If you look online, there are countless articles that detail how great the travel industry in Belize is doing. And unfortunately, a lot of people believe it. For example, see Travel Pulse’s post: Tourism in Belize is booming and has the numbers to prove it or the Caribbean Tourism Organization’s Tourism Arrivals on the Rise in Belize. Honestly, what rubbish. I do not know if I was skeptical about those headlines because my cynicism increased due to grad school or because the Belize government keeps underinvesting in tourism development. So I set forth to see how well tourism is actually doing in all of Belize and in short, the results show that there are winners, losers, and huge losers.
Analysis of visitor data
As you can see in the table provided above, an analysis of the visitor percentage change from 2006 to 2014 shows that the leading tourism destination within Belize is Ambergris Caye with 76%. That basically suggests that Ambergris Caye is by far the greatest winner when it comes to an increase of tourism visitors, and in layman terms, that means that Ambergris Caye is making all the money. Dangriga/ Stann Creek comes in second with 62%, which I presume is primarily due to the increase of popularity of Hopkins. The destination: other islands is third, which is probably locations such as Tobacco Caye and South Water Caye (to name two). After that, Placencia follows with a 21% increase, and to end the top five, Toledo/ Punta Gorda has a 9% visitor growth.
Now to get to the biggest losers, Northern Belize experienced the most drastic decrease of visitors with Orange Walk unfortunately obtaining a -28% dip, followed by Corozal with -26%. San Ignacio/ Cayo follows with -16% and then the Belize District with -15%. Belmopan is the least visited destination with -11%.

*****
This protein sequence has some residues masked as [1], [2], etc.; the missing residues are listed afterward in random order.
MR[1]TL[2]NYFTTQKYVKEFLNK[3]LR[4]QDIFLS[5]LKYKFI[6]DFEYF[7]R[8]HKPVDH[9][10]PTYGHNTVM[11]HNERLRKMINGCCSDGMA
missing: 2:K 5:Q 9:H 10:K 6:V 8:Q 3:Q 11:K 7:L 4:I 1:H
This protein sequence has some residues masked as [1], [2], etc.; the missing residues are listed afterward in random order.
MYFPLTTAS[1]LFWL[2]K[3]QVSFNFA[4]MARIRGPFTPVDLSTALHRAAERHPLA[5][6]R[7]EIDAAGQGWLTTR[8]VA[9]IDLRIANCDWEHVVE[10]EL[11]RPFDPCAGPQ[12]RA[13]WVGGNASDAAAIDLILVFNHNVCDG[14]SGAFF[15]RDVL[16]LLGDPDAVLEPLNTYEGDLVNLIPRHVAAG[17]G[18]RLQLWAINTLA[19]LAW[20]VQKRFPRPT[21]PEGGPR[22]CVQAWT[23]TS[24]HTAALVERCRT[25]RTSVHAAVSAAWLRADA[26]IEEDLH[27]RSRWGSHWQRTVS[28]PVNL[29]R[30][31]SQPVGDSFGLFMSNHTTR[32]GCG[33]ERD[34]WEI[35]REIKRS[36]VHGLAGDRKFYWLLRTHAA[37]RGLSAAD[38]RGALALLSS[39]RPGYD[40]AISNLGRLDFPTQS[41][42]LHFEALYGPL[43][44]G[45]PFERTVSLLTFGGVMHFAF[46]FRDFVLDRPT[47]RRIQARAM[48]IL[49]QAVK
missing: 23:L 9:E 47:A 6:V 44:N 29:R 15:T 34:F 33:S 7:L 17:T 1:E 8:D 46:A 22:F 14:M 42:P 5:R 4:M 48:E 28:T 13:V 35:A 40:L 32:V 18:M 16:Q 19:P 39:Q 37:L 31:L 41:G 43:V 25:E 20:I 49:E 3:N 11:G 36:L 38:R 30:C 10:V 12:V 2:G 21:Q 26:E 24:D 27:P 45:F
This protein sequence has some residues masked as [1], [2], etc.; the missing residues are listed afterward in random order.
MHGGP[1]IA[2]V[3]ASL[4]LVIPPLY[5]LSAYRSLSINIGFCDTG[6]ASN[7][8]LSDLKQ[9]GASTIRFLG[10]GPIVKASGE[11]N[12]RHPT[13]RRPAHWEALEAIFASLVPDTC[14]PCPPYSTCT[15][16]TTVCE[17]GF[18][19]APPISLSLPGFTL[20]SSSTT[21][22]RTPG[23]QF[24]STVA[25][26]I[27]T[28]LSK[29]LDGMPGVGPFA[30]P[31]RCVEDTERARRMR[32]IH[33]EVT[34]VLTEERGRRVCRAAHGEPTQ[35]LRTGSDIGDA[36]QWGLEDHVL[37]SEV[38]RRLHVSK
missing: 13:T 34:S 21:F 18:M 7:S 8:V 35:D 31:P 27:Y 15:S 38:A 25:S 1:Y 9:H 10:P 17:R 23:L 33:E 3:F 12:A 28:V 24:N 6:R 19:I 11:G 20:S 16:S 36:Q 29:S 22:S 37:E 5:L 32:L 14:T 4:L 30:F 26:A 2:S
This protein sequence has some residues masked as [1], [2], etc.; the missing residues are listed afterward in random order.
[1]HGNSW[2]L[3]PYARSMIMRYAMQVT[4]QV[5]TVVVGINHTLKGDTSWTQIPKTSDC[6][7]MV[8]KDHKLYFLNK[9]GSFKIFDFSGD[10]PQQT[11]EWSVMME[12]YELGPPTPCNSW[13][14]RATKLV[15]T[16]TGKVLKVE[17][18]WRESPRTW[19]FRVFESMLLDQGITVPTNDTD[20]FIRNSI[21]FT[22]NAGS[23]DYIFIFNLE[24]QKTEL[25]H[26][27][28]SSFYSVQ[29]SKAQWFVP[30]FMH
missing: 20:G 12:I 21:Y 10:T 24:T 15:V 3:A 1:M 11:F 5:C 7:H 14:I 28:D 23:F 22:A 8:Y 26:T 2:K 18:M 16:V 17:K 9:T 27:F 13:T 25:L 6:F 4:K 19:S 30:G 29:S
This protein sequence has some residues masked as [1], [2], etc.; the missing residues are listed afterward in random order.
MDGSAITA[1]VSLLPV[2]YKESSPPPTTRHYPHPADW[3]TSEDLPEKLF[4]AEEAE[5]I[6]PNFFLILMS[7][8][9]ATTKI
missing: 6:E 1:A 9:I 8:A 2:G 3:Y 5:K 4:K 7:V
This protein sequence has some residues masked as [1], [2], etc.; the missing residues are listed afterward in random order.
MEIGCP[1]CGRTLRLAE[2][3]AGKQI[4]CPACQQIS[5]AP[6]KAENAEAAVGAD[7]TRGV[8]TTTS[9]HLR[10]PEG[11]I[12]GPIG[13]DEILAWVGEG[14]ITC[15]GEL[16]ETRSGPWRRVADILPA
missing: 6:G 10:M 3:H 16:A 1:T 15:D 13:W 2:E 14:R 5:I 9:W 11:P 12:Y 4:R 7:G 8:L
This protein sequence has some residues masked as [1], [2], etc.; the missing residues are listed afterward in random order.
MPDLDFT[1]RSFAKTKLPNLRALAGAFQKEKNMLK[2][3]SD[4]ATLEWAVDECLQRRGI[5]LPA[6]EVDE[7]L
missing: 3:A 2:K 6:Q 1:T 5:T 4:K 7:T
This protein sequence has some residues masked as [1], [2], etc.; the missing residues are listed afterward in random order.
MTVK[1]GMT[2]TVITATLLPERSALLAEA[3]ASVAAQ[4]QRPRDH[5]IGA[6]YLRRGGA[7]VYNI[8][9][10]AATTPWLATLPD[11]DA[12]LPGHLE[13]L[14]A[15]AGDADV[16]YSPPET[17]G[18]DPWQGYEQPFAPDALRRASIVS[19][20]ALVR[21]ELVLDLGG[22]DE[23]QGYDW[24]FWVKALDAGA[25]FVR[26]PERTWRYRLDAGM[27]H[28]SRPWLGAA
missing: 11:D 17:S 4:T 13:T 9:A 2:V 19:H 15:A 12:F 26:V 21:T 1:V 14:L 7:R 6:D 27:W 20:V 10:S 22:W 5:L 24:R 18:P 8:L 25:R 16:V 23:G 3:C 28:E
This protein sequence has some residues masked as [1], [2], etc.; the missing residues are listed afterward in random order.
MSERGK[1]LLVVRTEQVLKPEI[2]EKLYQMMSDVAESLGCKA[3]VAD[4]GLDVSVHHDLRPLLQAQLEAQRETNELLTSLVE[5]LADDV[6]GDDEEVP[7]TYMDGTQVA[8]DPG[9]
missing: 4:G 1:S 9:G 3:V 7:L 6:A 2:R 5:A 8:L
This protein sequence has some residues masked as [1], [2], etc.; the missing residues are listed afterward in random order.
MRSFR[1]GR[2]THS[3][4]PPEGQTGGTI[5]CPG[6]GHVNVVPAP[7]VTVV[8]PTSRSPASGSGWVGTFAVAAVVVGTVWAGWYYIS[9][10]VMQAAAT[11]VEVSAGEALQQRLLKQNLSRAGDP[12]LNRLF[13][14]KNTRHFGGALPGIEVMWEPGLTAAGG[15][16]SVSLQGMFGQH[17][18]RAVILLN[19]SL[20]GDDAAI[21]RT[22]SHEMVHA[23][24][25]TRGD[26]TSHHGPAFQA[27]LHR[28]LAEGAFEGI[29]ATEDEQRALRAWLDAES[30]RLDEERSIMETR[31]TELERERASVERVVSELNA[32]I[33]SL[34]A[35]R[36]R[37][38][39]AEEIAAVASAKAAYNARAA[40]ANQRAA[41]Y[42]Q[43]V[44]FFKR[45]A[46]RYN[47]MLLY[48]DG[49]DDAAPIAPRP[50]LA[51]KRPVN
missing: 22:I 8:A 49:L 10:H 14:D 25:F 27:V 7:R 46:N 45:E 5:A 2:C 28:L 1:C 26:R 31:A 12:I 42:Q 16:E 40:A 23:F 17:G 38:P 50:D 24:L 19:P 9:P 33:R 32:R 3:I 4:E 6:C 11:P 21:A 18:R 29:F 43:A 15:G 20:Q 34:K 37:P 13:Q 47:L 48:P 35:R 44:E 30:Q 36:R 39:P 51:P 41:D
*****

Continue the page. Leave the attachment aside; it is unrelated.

Now what does the above analysis suggest?
If you still have not figured it out for yourself…basically, the above suggests that for the past decade, places such as Ambergris Caye and the coastal regions of Southern Belize have received a lot more tourist dollars than Western and Northern Belize. The implications of this may not seem like a huge issue, however, a lot more Belizeans are currently reliant on the tourism industry than 10 years ago.
What irritates me the most is that with the growth of the tourism industry, and countless new hotels and tours operators adding to the tax coffers of the government, the Belize Tourism Board continues to do a lousy job at promoting the entire country. Someone needs to tell them that Belize is more than island and beach activities. A clear recommendation is that they need to tap into new markets and showcase all that Belize has to offer. However, tourism associations and town councils of places such as Orange Walk and San Ignacio also need to take matters into their own hands and promote their locations since waiting around for the BTB to do it is definitely not working. Additionally, why do I need to come and do the analysis that shows how bad tourism is performing in their towns? They should have their own dedicated people doing this.
To conclude, I will end by suggesting that post-secondary institutions should be conducting research on issues like what I have stated above. I honestly do not understand why professors did not enable me to investigate issues relating to tourism in Belize when I was at Sacred Heart Junior College or Galen University.